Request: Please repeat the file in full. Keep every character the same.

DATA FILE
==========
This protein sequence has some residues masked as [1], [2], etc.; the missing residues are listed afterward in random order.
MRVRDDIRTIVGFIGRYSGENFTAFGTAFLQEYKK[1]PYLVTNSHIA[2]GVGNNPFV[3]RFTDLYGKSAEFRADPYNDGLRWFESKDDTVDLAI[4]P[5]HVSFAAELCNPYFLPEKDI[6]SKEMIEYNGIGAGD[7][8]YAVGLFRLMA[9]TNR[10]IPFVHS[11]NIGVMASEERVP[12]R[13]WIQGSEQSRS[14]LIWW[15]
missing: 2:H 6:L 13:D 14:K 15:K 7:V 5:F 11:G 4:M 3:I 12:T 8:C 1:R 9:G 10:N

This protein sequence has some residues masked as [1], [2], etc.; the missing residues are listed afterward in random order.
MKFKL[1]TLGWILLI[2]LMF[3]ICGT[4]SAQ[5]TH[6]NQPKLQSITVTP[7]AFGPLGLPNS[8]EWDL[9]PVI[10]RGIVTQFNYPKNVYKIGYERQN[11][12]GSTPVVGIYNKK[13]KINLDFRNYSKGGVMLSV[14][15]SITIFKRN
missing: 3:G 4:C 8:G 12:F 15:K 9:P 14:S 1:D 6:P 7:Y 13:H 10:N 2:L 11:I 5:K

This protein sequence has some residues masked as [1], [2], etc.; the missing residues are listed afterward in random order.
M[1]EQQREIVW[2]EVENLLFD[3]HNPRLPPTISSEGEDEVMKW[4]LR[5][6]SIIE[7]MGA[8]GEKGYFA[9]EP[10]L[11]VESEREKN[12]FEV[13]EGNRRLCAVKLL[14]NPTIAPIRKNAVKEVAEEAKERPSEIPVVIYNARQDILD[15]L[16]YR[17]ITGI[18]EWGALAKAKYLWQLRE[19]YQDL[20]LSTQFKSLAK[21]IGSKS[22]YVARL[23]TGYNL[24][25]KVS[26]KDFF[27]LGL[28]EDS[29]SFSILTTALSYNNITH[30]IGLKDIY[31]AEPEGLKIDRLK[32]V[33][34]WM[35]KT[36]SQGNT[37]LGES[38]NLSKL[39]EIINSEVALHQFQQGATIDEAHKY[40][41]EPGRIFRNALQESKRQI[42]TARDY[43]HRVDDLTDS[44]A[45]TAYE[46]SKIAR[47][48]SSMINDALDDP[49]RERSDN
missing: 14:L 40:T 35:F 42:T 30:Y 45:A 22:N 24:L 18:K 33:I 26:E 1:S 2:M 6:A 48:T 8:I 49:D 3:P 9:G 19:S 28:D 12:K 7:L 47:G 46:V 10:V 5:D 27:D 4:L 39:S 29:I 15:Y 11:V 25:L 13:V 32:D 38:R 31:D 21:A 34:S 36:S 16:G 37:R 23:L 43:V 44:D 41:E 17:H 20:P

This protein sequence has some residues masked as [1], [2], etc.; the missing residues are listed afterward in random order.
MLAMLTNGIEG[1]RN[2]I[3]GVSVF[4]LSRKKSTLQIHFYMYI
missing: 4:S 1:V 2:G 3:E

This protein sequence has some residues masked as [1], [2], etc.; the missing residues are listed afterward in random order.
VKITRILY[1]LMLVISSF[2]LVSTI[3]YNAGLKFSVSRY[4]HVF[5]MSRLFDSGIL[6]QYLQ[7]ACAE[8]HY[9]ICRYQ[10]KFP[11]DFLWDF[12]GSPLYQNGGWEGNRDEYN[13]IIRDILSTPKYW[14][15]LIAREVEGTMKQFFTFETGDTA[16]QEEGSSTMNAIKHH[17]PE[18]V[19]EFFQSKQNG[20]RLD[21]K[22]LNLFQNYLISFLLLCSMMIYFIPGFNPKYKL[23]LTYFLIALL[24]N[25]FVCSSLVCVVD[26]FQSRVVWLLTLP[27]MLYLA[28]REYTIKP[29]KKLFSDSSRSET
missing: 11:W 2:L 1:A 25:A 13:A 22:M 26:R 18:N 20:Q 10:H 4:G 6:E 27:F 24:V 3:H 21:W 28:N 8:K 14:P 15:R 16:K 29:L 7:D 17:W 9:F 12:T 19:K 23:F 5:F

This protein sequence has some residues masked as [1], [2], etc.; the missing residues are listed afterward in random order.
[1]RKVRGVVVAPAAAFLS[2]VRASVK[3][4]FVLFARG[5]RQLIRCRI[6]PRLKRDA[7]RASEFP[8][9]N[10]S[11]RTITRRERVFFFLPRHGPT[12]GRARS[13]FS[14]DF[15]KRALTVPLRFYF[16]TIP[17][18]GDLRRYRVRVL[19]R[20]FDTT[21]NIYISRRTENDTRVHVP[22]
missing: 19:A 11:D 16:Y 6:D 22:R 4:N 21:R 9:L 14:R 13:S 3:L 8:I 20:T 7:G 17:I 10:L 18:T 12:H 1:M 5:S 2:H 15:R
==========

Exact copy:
This protein sequence has some residues masked as [1], [2], etc.; the missing residues are listed afterward in random order.
MRVRDDIRTIVGFIGRYSGENFTAFGTAFLQEYKK[1]PYLVTNSHIA[2]GVGNNPFV[3]RFTDLYGKSAEFRADPYNDGLRWFESKDDTVDLAI[4]P[5]HVSFAAELCNPYFLPEKDI[6]SKEMIEYNGIGAGD[7][8]YAVGLFRLMA[9]TNR[10]IPFVHS[11]NIGVMASEERVP[12]R[13]WIQGSEQSRS[14]LIWW[15]
missing: 2:H 6:L 13:D 14:K 15:K 7:V 5:F 11:G 4:M 3:I 12:T 8:C 1:R 9:G 10:N

This protein sequence has some residues masked as [1], [2], etc.; the missing residues are listed afterward in random order.
MKFKL[1]TLGWILLI[2]LMF[3]ICGT[4]SAQ[5]TH[6]NQPKLQSITVTP[7]AFGPLGLPNS[8]EWDL[9]PVI[10]RGIVTQFNYPKNVYKIGYERQN[11][12]GSTPVVGIYNKK[13]KINLDFRNYSKGGVMLSV[14][15]SITIFKRN
missing: 3:G 4:C 8:G 12:F 15:K 9:P 14:S 1:D 6:P 7:Y 13:H 10:N 2:L 11:I 5:K

This protein sequence has some residues masked as [1], [2], etc.; the missing residues are listed afterward in random order.
M[1]EQQREIVW[2]EVENLLFD[3]HNPRLPPTISSEGEDEVMKW[4]LR[5][6]SIIE[7]MGA[8]GEKGYFA[9]EP[10]L[11]VESEREKN[12]FEV[13]EGNRRLCAVKLL[14]NPTIAPIRKNAVKEVAEEAKERPSEIPVVIYNARQDILD[15]L[16]YR[17]ITGI[18]EWGALAKAKYLWQLRE[19]YQDL[20]LSTQFKSLAK[21]IGSKS[22]YVARL[23]TGYNL[24][25]KVS[26]KDFF[27]LGL[28]EDS[29]SFSILTTALSYNNITH[30]IGLKDIY[31]AEPEGLKIDRLK[32]V[33][34]WM[35]KT[36]SQGNT[37]LGES[38]NLSKL[39]EIINSEVALHQFQQGATIDEAHKY[40][41]EPGRIFRNALQESKRQI[42]TARDY[43]HRVDDLTDS[44]A[45]TAYE[46]SKIAR[47][48]SSMINDALDDP[49]RERSDN
missing: 14:L 40:T 35:F 42:T 30:Y 45:A 22:N 24:L 18:K 33:I 26:E 1:S 2:M 6:A 48:T 8:I 49:D 3:P 9:G 19:S 28:D 12:K 7:L 47:G 46:V 10:V 5:D 27:D 4:L 39:S 29:I 15:Y 11:V 25:L 13:V 32:D 38:R 31:D 21:A 34:S 36:S 16:G 37:R 23:L 43:V 44:D 41:E 17:H 20:P

This protein sequence has some residues masked as [1], [2], etc.; the missing residues are listed afterward in random order.
MLAMLTNGIEG[1]RN[2]I[3]GVSVF[4]LSRKKSTLQIHFYMYI
missing: 4:S 1:V 2:G 3:E

This protein sequence has some residues masked as [1], [2], etc.; the missing residues are listed afterward in random order.
VKITRILY[1]LMLVISSF[2]LVSTI[3]YNAGLKFSVSRY[4]HVF[5]MSRLFDSGIL[6]QYLQ[7]ACAE[8]HY[9]ICRYQ[10]KFP[11]DFLWDF[12]GSPLYQNGGWEGNRDEYN[13]IIRDILSTPKYW[14][15]LIAREVEGTMKQFFTFETGDTA[16]QEEGSSTMNAIKHH[17]PE[18]V[19]EFFQSKQNG[20]RLD[21]K[22]LNLFQNYLISFLLLCSMMIYFIPGFNPKYKL[23]LTYFLIALL[24]N[25]FVCSSLVCVVD[26]FQSRVVWLLTLP[27]MLYLA[28]REYTIKP[29]KKLFSDSSRSET
missing: 11:W 2:L 1:A 25:A 13:A 22:M 26:R 18:N 20:Q 10:H 4:G 6:E 27:F 24:V 3:H 21:W 28:N 8:K 14:P 15:R 16:K 29:L 7:D 17:W 9:F 12:T 19:K 23:F 5:F

This protein sequence has some residues masked as [1], [2], etc.; the missing residues are listed afterward in random order.
[1]RKVRGVVVAPAAAFLS[2]VRASVK[3][4]FVLFARG[5]RQLIRCRI[6]PRLKRDA[7]RASEFP[8][9]N[10]S[11]RTITRRERVFFFLPRHGPT[12]GRARS[13]FS[14]DF[15]KRALTVPLRFYF[16]TIP[17][18]GDLRRYRVRVL[19]R[20]FDTT[21]NIYISRRTENDTRVHVP[22]
missing: 19:A 11:D 16:Y 6:D 22:R 4:N 21:R 9:L 14:R 13:S 3:L 8:I 20:T 7:G 17:I 10:L 18:T 12:H 1:M 5:S 2:H 15:R